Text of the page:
Vietnam veteran sews, and sows hope among the needy

While hiding in the bed of a U.S. Army pickup truck as it traveled through one of the most dangerous passes in Vietnam in 1970, Randall Jacobsen had one thing on his mind.

“Okay, I've got a lot of stuff on here but I don’t think it’s going to slow down an AK-47,” Jacobsen, now 67, thought to himself under a pile of duffel bags.

The destination was called An-Khê, where the Army had battalion headquarters. The path to get to there was subject to frequent ambushes by the North Vietnam Army.

Once the truck, and the three other men who were on it, reached An-Khê the soldiers were told to do a layout inspection in order to assess any damages or injuries.

“I feel that God brought me here, literally, I think he directed my steps."

— Randall Jacobsen

It was then that Jacobsen found an AK-47 round in the bottom of the sole of his boot.

“I took that as a sign that I was being watched over,” Jacobsen said, as he recalls the attack that could have left him severely wounded. “I felt blessed to be alive.”

That same feeling of being watched over by a higher power has helped to keep Jacobsen on the straight and narrow throughout everything that life has thrown his way.

Today, the retired Jacobsen operates Sow-N-Sews out of a small shed behind his home in Muncie, Indiana, with his high school sweetheart and wife, Joyce, by his side.
He makes bags, holsters, pouches and other custom pieces.

“I started making the things that I designed while I was in the service,” he said. “It stems from my faith in general. The first Sow is s-o-w, like a farmer sows seed, you sow the seed of the word of God.”

Jacobsen is an ordained minister who also holds Bible studies in his workspace. As a matter of fact, he’ll hold studies and counseling sessions just about anywhere.

“I believe that ministry is wherever you’re found. Whenever you’re gathered in the name of Jesus Christ, two or more people, the holy spirit is there with you.”

Jacobsen ministers to veterans, couples, and anyone who happens to be in need.

Those he ministers to today know him by a different nickname than the one he received in the Army: “Chappie J.”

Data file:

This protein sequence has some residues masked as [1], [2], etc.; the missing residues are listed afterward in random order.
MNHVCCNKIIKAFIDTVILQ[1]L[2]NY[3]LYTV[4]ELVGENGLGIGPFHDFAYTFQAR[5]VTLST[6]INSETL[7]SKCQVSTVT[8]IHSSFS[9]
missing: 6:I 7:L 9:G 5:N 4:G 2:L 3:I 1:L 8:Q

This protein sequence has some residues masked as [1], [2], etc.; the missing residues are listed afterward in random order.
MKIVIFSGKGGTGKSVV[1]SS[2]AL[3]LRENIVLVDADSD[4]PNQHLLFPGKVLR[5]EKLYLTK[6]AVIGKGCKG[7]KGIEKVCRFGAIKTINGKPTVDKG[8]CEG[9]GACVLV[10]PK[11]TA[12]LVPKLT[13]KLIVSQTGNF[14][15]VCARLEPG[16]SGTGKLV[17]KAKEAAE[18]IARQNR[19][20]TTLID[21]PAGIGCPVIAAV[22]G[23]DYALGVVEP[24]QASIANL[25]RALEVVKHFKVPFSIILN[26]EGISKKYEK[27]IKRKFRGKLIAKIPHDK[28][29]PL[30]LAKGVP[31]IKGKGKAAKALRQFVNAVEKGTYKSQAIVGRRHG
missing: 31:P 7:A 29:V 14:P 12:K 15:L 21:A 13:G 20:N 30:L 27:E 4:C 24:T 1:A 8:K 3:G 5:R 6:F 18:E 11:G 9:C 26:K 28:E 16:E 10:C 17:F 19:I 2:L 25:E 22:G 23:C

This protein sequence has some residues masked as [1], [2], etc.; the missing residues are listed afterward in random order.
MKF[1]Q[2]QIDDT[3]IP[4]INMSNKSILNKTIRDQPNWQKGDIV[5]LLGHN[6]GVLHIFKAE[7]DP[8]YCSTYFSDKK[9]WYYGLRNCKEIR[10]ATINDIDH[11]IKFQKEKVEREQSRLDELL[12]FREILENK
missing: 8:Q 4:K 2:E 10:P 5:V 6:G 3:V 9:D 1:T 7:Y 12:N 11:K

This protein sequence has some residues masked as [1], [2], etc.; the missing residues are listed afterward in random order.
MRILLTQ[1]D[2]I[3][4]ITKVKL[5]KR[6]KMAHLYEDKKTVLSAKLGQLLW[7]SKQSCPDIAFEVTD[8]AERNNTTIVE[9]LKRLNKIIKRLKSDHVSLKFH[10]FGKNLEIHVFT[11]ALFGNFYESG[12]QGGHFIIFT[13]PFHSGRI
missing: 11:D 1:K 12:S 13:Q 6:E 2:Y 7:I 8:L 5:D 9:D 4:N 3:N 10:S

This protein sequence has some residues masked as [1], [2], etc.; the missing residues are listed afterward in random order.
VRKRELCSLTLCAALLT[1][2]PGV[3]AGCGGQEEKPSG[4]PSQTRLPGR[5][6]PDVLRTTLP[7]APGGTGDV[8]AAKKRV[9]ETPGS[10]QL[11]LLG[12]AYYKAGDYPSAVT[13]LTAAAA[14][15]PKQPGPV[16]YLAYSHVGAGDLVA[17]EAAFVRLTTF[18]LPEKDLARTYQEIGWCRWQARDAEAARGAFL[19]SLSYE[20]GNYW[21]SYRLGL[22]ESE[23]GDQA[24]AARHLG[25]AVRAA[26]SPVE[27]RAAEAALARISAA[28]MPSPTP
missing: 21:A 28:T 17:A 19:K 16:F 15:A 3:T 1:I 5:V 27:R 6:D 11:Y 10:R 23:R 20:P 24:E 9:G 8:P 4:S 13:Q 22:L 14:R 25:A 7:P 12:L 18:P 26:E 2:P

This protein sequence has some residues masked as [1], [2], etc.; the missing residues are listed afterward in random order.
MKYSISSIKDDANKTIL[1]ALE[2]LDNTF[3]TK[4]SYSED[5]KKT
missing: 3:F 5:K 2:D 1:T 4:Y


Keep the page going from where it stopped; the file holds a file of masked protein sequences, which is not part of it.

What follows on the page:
The combination of spirituality and a pro-business mentality is something that Jacobsen has experimented with his entire life.

“Through my time in the service, I had always been entrepreneurial-oriented,” Jacobsen said.

When he was first assigned to Fort Eustis, VA, Jacobsen picked up a different skill that he kept going during his one-year tour of Vietnam.
He would charge one dollar a haircut, and send some of the money he made back home to Joyce and their newborn son. In Vietnam, he would do about 30 heads a day one or two days a month.

“Of course, over there, you didn’t have a lot of hair to cut, no one was worried about fashion,” Jacobsen recollected.

Three years ago, Jacobsen was diagnosed with stomach cancer at the age of 64. Surgery prevented the spread of the cancer and he has been in remission ever since.

“You read about the trials and tribulations that all the apostles went through, I was still provided for, I was still safe,” he said.

His journey took him through Vietnam, Germany, and five different domestic Army bases before he finally arrived in Muncie where he served as an ROTC instructor.

From that close call in Vietnam to surviving cancer and running a business, Jacobsen believes he was meant to be a spiritual guide for the lives of others.

“I feel that God brought me here, literally, I think he directed my steps,” he said. “He prepared me to be able to speak into someone else’s life through the eyes of what I had experienced.”

Jacobsen, who has since sold his business, continues to do sewing projects in his modest workspace at the request of locals. But his real work doesn’t involve a needle and thread, or Velcro for that matter.

“I think God sends people to me, quite literally,” said Jacobsen. “Faith has always been a very strong part of my life.”